So Our Lord asked him again. And again the same thing happened. So, Jesus asked him for the third time. And also this time he wasn’t upset or offended that Peter didn’t understend his invitation to a true relationship, and He asked him: “Philo me?”. Peter answerd” “Philo se.” “Do you ‘like me?’ ” –  “Yes, I like you so much.” It was more important for Jesus to meet Peter at his level of love than to force him to declare more or to reject him. We know, that the last word of Peter’s, at the end of his life, was AGAPAS SE. I LOVE YOU, MY LORD!!!

Our Lord loves us unconditionally. And he is patient. He can wait for us until we grow up.

“Christ loved us and washed us clean of our sins by his Blood, and made us into a kingdom, priests for this God and Father, alleluia” (Entrance Antiphon)


The gift of wisdom

June 5, 2014 11:30 am

“Paul was aware that some were Sadducees and some Pharisees, so he called out before the Sanhedrin, ‘My brothers, I am a Pharisee, the son of Pharisees; I am on trial for hope in the resurrection of the dead.’ ” (Acts 23:6)

Our Lord promised us to be our protector. It doesn’t mean that He should be there physically to defend us. We can use the gift of wisdom. Paul was aware of being alone against two strong groups, so he looked for allies; knowing the basic difference between Sadducees and Pharisees he put the subject of resurrection of the dead into the discussion. It helped.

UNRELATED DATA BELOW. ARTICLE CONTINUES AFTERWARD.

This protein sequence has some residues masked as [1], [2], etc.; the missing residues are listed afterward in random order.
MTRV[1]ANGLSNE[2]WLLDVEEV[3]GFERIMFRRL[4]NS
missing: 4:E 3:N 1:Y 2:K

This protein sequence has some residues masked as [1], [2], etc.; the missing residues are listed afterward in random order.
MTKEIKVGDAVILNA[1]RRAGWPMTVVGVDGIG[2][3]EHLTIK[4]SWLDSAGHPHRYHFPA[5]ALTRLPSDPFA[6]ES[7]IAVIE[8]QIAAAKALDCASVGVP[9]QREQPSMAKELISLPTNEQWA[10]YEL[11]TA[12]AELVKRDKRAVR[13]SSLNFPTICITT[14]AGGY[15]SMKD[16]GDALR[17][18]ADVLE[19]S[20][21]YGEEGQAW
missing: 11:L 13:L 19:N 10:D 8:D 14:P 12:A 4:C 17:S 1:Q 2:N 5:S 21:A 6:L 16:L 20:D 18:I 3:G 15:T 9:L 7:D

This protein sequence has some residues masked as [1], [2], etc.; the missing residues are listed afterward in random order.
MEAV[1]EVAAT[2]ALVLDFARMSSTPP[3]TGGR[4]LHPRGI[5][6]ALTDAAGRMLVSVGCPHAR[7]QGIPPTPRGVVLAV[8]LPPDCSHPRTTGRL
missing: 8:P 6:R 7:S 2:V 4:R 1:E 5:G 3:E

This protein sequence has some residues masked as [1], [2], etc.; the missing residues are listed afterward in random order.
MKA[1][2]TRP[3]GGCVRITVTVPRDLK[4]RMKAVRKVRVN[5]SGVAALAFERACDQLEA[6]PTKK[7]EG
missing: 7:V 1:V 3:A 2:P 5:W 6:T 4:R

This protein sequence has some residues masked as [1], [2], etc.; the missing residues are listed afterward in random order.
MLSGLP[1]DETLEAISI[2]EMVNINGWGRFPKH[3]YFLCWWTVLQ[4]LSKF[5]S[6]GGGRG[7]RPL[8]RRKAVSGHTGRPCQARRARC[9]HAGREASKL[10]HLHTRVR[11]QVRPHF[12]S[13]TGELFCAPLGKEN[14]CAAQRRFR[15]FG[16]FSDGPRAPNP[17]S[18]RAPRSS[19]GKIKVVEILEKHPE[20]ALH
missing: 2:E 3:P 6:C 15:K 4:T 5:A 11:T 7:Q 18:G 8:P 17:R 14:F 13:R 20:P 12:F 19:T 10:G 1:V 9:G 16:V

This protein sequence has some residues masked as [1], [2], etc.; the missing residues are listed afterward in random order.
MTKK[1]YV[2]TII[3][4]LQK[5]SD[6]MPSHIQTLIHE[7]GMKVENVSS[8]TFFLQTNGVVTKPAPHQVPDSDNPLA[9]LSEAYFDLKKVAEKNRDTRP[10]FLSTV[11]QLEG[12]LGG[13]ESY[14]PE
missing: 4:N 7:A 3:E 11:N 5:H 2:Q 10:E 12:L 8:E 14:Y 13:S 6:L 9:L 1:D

We are never alone, Our Lord is always with us. He will come with help whenever we need it. Important is to use our reason enlightened by faith.

“Perpetual light will shine on your Saints, o Lord, and life without end for ever, alleluia.” (Entrance Antiphon)

St. Joseph, the Worker

May 1, 2014 8:24 am

“…you have filled Jerusalem with your teaching” (Acts 5:28)

The goal: our countries, cities and towns filled with the teaching of Jesus Christ. The beginning is always very small. Like the first days of a child. In future, this child could be a nurse or a doctor, a blue or white-collar worker, a priest, pope or pilot. And he or she could change the world, like the Saints. When I am “filled with His teaching,” I can influence my marriage, my family, my neighborhood, my city… St. Joseph filled this world with Jesus and His teaching even though he was not a preacher; just a craftsman, a blue-collar worker. With can we fill Omaha, the Institute, and our families with?

“You believe in me, Thomas, because, because you have seen me, says the Lord; blessed are those who have not seen, but still believe” (Alleluia versus).